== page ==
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The water is cold.  It always is, at first.  I have to wade in bit by bit, each body part marking a limit reached; ankles, calves, knees, thighs.  There is always a big pause at the thighs.  I know once my groin hits that water, there will be a moment of total displeasure and I put that off until goaded on by my inner voice, ashamed of my cowardice. 

Waist deep, it seems pointless to put off the inevitable. 

Yet I do.

Throughout this procedure, I’ve been dipping my hands and wrists in the water.  It helps my body adapt. I rub the water on my face and head.  This also helps. 

And then, even if the body and mind is not completely convinced, there comes that moment when it’s only a matter of counting to three.  Get it over with. Get on with it. 

The sun is shining, which makes it seem warm, but there is also a slight breeze which diminishes whatever comfort the sun has to offer.  The breeze causes me to shiver.

Damned if you do, damned if you don’t.

One, two… three!

My hands slice into the surface and soon the weight of the water rushes about me.  My eyes are shut tight, as is my mouth.  Moving through the water, I skim the surface of the bottom.  I swim until the panic takes hold.  Breath.  I’m running out.  I reason with myself.  Just a few more yards, but, no. 

Up toward the surface I go.  It always takes a bit longer than I am comfortable with.  As I break the water’s surface, my mouth opens, attempting to inhale and exhale at the same time. 

I take note of the temperature of the water and wonder why I was being such a big baby.  It’s fine.  It feels great.  I dive down once more.

I love the water.

It’s quiet down there.

The boyfriend and I have been going swimming at least once a week at this outdoor swimming hole in the boonies.  It’s part of a park reserve.  The whole facility is really well cared for.  There are changing rooms, a concession stand, and the beach is combed daily.  The pool itself has a sand/pebble bottom and is lightly chlorinated.  You can see all the way to the bottom.  At its deepest, which is at the center of the pond, it is only six feet, but that’s deep enough for me.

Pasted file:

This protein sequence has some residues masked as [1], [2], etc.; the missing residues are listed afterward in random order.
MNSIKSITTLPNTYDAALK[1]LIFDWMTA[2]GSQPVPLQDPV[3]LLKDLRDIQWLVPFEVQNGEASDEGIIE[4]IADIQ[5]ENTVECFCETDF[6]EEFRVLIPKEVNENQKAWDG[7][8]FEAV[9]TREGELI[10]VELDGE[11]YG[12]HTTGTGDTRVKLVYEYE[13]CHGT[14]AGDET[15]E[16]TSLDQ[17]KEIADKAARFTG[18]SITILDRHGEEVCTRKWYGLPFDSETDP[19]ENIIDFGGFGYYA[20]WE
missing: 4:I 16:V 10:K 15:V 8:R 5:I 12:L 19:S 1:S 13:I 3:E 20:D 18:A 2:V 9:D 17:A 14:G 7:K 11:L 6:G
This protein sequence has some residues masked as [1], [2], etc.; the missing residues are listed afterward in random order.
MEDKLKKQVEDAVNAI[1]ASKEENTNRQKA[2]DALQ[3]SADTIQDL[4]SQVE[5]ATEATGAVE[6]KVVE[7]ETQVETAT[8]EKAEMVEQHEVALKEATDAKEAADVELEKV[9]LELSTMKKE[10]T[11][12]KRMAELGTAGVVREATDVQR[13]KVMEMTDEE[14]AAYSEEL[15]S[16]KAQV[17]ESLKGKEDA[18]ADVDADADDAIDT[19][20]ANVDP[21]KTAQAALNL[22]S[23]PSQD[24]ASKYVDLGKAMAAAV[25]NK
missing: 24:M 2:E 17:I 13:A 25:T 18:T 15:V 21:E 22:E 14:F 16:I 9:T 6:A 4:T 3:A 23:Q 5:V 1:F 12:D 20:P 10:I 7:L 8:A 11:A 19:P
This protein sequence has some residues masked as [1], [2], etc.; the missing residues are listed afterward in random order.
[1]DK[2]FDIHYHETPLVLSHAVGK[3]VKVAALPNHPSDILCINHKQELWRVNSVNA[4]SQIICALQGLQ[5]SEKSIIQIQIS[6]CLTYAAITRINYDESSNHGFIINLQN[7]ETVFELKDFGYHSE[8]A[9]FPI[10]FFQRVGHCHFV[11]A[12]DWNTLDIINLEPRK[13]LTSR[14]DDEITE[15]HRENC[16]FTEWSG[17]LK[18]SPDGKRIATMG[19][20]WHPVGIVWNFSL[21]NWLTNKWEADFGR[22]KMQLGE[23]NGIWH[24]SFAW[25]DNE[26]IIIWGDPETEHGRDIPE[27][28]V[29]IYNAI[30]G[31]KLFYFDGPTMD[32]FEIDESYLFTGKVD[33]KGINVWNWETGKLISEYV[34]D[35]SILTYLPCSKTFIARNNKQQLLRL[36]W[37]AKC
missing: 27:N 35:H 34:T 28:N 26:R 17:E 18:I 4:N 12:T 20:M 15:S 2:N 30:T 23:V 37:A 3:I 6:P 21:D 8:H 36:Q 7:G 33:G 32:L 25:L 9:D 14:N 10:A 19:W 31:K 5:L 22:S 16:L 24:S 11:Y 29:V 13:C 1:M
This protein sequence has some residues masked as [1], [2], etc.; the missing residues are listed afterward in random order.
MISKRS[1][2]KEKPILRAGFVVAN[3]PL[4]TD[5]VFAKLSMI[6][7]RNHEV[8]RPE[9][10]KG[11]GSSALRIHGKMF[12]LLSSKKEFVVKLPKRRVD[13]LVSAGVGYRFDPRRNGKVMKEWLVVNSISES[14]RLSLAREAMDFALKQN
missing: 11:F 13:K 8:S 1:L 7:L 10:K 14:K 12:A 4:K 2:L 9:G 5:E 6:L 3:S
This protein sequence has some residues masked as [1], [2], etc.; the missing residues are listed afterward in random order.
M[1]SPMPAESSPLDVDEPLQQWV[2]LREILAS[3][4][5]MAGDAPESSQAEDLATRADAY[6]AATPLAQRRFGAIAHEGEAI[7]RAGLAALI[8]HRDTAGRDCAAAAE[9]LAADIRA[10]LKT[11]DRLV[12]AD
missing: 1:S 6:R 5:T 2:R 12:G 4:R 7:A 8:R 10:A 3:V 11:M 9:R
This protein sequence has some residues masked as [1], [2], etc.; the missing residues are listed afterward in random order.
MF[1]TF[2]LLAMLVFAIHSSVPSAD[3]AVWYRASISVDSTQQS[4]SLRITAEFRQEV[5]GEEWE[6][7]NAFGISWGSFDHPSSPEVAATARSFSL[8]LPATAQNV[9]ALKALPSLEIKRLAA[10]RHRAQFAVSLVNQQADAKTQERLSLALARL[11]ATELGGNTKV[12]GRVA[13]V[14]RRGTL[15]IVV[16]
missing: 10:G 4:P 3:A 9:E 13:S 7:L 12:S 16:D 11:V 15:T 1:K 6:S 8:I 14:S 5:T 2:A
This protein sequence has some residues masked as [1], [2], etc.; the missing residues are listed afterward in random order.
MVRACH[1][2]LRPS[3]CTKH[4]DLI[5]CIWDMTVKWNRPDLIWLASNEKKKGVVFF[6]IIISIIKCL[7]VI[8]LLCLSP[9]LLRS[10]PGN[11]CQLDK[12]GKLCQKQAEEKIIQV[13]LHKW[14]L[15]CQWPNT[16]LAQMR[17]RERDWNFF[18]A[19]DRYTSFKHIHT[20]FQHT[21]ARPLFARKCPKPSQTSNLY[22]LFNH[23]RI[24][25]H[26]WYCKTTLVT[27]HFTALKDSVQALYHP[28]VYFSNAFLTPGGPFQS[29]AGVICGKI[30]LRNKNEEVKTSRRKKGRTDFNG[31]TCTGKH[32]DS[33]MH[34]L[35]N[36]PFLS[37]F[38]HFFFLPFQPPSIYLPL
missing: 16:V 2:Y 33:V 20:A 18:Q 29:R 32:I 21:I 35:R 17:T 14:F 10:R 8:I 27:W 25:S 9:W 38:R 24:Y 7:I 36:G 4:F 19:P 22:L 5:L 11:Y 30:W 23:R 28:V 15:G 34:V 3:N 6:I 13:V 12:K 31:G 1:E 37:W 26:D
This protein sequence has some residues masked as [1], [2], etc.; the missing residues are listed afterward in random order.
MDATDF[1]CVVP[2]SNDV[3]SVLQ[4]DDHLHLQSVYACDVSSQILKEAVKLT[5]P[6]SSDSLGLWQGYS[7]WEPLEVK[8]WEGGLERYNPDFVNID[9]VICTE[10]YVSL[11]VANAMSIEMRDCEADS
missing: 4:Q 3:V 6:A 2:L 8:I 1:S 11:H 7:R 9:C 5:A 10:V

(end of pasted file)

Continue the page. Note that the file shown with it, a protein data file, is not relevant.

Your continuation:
Lifeguards are on duty during certain hours; otherwise you swim at your own risk.  The boyfriend and I get there as early as possible to avoid the crowds.  That means the heat of the day hasn’t yet hit, nor has the sun had ample enough time to warm up the water, so it’s always a challenge, working up the courage to dive in.

We swim laps for about an hour, commenting on each other’s form and horsing around occasionally.  I count my laps, which annoys the boyfriend, but I like to set a goal. 

Some mornings, I must say, I am not feeling it at all.  But once there, and once in the water, I am good to go, though I lose all interest once I have reached my goal for the day, which is typically about the same time that families with small children start taking over the beach.  The boyfriend and I are of one mind when it comes to children and crowds: exit stage right.

I really enjoy our time together, and am so grateful for this opportunity.  We laugh a lot.  And it costs next to nothing - twelve bucks for a season’s pass.

I’ve really missed it.  Swimming.

I used to go swimming twice a week at the YMCA, when I worked downtown.  I loved breaking up my workout routine with what I consider to be the best full body work out ever.  I’d do laps then, too

Swimming has been a part of my life ever since I can remember.  Like piano lessons and scouting, it was one of those things that my mother insisted all her children participate in.  I never thought about it as a sport, only recreation.  The local municipal pool was where I spent the bulk of my summers.

So, this summer is a return to those days.  Only this time, I am not a lone wolf.   I actually have, for the first time in my life, someone with whom to share the joys of swimming outdoors.

I still can’t believe how lucky I am to have found him.  We have much in common, while our differences tend to complement one another.  Our brains actually work on a similar wavelength. 

It’s still all new and exciting.  A little scary.  A little thrilling.  A little challenging.

Like dipping a toe into a swimming hole first thing in the morning.

Toes and feet, first.  Then the ankles, the calves...

One, two… three!

Sure, you wish you could dive right in...

...but it's best if you take your time.



Queer Heaven said...

What a lovely post today!

Mike said...

Nice essay. So is the boyfriend IN any of these photos?

anne marie in philly said...

there are so many cute asses here I don't know where to start!

and yeah, slow and steady wins the race when it comes to relationships (ask me how I know this).

whkattk said...

Great essay, Upton! If your writing within the (completed) novel is anything like this, you should never abandon your dream, as you indicated in the TMI Lotto post.

BlkJack said...

I love the water! I grew up around the great lakes ane now I'm in the pacific wonderland of California.